Since I had the idea to reproduce maple taffy on snow in Australia, I have faced many challenges. I have been trying different brands and grades of syrups. I also experimented by simply freezing the boiled syrup, or using some ice, or finally, with snow that we collected a bit further up the hills on a snowy day and quickly took home in the esky (cooler). There have been some failed experiments but I’m glad I tried these first at home and in small batches. Snowy days around us are rare but also pretty miserable… It gets cold and humid and the best public locations in the woodlands get very busy very quickly. The snowy forecast will often be mixed with rain and wind, so not usually the best for a sugar-on-snow party (or for camera gear). To be able to enjoy this with friends in the snow and organize a shoot is another tricky thing... As a first taffy party, we went a bit further up in the mountains near the Selwyn snowfields for a scout on a sunny weekend (for a safer drive, especially without winter tyres) and also once we knew that snow had established.
First Maple Taffy in the Snowys • Photography © Bottle and Brush Studio 2021
We were lucky that the weather was just perfect and that our friends were able to join us on the expedition. And that was a week before the whole state of NSW went back to another "stay at home" lockdown to stop the spread of Covid 19. To find a safe spot with parking, trees, untouched snow and privacy was a little tricky. No little roads are cleared, and since the fires, many are still closed. We managed to meet (with low phone reception) and find a location after a bit of driving around, not quite what I had in mind but we worked it out. I brought a propane burner stove for boiling the syrup and some homemade pea soup with ham sandwiches to have a bit of non-fancy sugar shack-style picnic lunch before dessert! I had a bit of trouble with the maple taffy as we were at 1400m altitude and my first attempt was too hard. The second one was not quite set... but still yummy! The snow helps to cool down the thickened boiled syrup and adds some crunchy icy texture to it, which makes the taffy lollies a very pleasant treat. You can pour the hot syrup straight on the snow, however, the taffy is easier to roll when the snow is compacted into a container.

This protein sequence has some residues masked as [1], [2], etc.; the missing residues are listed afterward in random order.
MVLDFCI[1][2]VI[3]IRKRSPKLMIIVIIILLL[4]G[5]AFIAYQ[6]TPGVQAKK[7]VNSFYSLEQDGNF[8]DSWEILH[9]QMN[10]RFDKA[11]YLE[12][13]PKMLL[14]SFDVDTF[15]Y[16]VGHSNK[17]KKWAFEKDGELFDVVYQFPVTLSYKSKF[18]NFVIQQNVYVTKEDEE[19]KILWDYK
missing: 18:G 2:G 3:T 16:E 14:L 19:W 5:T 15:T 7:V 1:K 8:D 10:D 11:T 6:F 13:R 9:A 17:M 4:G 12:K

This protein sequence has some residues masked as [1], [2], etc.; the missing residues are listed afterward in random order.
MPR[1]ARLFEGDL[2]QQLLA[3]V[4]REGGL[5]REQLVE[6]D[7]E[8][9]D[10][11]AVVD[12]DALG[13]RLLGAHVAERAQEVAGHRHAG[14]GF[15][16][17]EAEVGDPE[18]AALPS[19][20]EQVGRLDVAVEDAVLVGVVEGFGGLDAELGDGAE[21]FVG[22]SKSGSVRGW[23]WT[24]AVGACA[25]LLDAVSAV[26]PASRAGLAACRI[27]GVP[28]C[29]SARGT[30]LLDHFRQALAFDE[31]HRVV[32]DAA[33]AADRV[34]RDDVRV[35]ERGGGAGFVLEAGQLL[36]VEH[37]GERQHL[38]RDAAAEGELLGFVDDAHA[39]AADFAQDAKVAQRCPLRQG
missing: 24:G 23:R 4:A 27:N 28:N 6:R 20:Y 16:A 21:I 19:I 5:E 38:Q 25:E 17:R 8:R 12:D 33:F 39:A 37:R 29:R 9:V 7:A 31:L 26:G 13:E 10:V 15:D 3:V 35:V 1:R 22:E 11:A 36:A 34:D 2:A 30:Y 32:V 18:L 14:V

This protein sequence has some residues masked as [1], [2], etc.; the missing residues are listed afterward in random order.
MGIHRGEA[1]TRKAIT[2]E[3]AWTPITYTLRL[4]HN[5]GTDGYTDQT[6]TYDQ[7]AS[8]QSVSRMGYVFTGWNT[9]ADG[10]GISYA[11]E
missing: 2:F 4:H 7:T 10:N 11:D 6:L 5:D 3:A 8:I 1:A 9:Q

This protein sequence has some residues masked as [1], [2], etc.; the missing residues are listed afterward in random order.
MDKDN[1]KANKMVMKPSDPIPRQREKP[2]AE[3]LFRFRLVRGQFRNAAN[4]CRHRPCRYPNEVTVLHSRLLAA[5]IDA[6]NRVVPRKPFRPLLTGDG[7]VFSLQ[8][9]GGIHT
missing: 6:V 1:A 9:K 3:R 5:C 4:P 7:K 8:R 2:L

The smell of syrup boiling is my favourite part of taffy-making because it really reminds me of going to the sugar cabins! The boiled syrup is poured in stripes on clean snow and with a wooden stick, you roll the taffy to make a nice soft and sticky lolly. After two trials we were sugared up enough so I called it a wrap for this one, and we kept exploring the beautiful surroundings, the day was splendid. I’ll know how to be prepared better next time! This sweet taste of the end of Québec’s winter and celebration of the sugar is a unique experience that I'm pleased to bring abroad and revisit myself. I’m working on a recipe and method that will suit our climate and location, doing all the hard work to make it easy for anyone wanting to try it! Maple syrup might not be a locally made product, but as a French Canadian food blogger living in a snowy region, introducing my native food culture and traditions like the maple taffy on snow is an absolute Snowy Foodie mission!
Maple traditions revisited in Australia • Photography © Bottle and Brush Studio 2020-21